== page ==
I have read multiple books on healing yourself, loving yourself and advocating foryourself,  but had failed to put any of it into daily practice.  I have been in counseling and have become addicted to yoga.  I know all the things to do to take care of myself and be peaceful within, but I never did any of it with any regularity.  Self doubt, guilt and strife are so easy.  But suddenly, peace became my focus.  I remember promising my body before I went into surgery that I would do everything possible to protect it and take care of it so there would be no more surgery.  After a decade of incredibly stressful events – divorce, moving, unemployment – I decided I would be peaceful.  No matter what was going on around me, I would be peaceful.  Now, we all know you can’t just flip that switch.  But I tried peaceful on for size and started walking around in it.  I soon found that I didn’t want to engage in negative conversations with myself or anyone else.  I only wanted positive messages coming into my world.  I stopped trying to just get through, and worked on enjoying every moment.  No more head phones on when I walk – I listen to the birds.  I stopped blaming and started accepting.  And I have found some amazingly wonderful people have appeared. All this has happened in just a few months.  So, crazy as it seems, cancer has brought me peace.  I don’t love anything about cancer or the cure, but I am so grateful I learned this lesson.  I don’t know what else could have slapped me so hard and make me start changing my life.  I know I have to work on it every day, but it’s good work.  And, yes, I have even learned how to ask for help.  And you know what?  I get it.

Andy Piazza

My name is Andy Piazza. I'm a Board Member for Komen Atlanta and I'm honored to be a part of Agile on the Green. As you read this, I want you to remember that almost all of us have a story of strength to tell. We may not know it yet, or maybe we don't know how to express it, but we have one.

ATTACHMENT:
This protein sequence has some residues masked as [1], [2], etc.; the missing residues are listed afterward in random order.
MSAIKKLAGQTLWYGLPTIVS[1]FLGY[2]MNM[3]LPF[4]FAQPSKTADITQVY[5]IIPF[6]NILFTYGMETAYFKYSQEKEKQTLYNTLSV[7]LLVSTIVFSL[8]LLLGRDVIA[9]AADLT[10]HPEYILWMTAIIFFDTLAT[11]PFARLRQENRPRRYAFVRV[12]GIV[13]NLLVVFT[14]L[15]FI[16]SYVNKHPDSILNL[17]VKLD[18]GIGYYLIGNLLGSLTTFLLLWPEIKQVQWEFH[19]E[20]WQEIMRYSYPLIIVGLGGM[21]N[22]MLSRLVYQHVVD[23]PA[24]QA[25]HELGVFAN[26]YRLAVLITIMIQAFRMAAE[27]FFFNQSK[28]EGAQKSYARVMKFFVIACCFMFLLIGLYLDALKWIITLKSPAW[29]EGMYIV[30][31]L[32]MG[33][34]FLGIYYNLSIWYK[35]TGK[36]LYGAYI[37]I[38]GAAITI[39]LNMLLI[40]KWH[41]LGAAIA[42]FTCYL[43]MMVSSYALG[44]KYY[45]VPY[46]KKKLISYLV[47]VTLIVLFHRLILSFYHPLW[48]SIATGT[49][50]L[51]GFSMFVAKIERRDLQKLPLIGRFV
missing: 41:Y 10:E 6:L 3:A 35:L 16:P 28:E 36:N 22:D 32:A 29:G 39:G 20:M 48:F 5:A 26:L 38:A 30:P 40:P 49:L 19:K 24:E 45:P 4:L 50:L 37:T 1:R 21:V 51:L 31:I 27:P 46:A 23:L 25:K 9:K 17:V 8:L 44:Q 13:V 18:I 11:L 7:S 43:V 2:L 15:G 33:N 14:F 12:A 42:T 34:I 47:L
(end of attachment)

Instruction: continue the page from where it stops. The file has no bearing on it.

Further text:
In 2004, my sister, Cathy, was diagnosed with Stage 4 metasomatic breast cancer at the age of 38. She had the opportunity to get a small lump in her breast checked about 5 weeks before her annual physical. She consulted her doctor by phone and they decided that they could check it out in a few weeks. When diagnosed, she had a tumor the size of a golf ball, and her cancer had begun to spread. My sister was healthy, happy, married, and thinking about starting a family. She was successful, educated, spiritual, friendly, competitive, inspiring and funny. She was an extremely important person to me, my family, her husband and her friends. The same can be said about almost every person that has cancer.

So, how helpless do you think that her husband, my family and I felt when she went through all of this? We prayed. We sought clinical trials.  We scoured the internet for any possible signs of hope. Cathy remained optimistic, determined to beat cancer, and lived her life as she had done before her diagnosis. In 2011, after a 7-year battle, she died. I still felt helpless.

Not long after Cathy's death, my long-time friend, Cati Stone, joined the Komen Atlanta staff as the Executive Director.  Cati is a survivor. We need more outcomes like Cati's, and fewer like Cathy's. It was time to realize that I no longer had to feel helpless.

Cati encouraged me to take action, and I decided to volunteer for the Atlanta Race for the Cure committee. I have been the Race Chair for the past two years in which our race has generated over $1,000,000 each year for Komen Atlanta, which is then distributed amongst our grantees in the community.

Komen has just launched a new campaign called "More than Pink". The pink ribbon has always reminded me that we should mourn those that we've lost, and to celebrate those that have survived breast cancer. Now, let it also inspire us to take action. We all want to remember and honor our loved ones, but what else can we do? Please consider contributing your time, your talent or your resources so that together we can end this disease.  We'd love to have you as part of our team.

Thank you.

Tori Davis

So, I was asked to tell my story as a survivor, I thought to myself, isn’t everyone? Let’s define “Survivor”, someone who manages to continue a successful life despite very bad experiences and hardships. According to this I’m indeed a survivor. This is where my story begins……..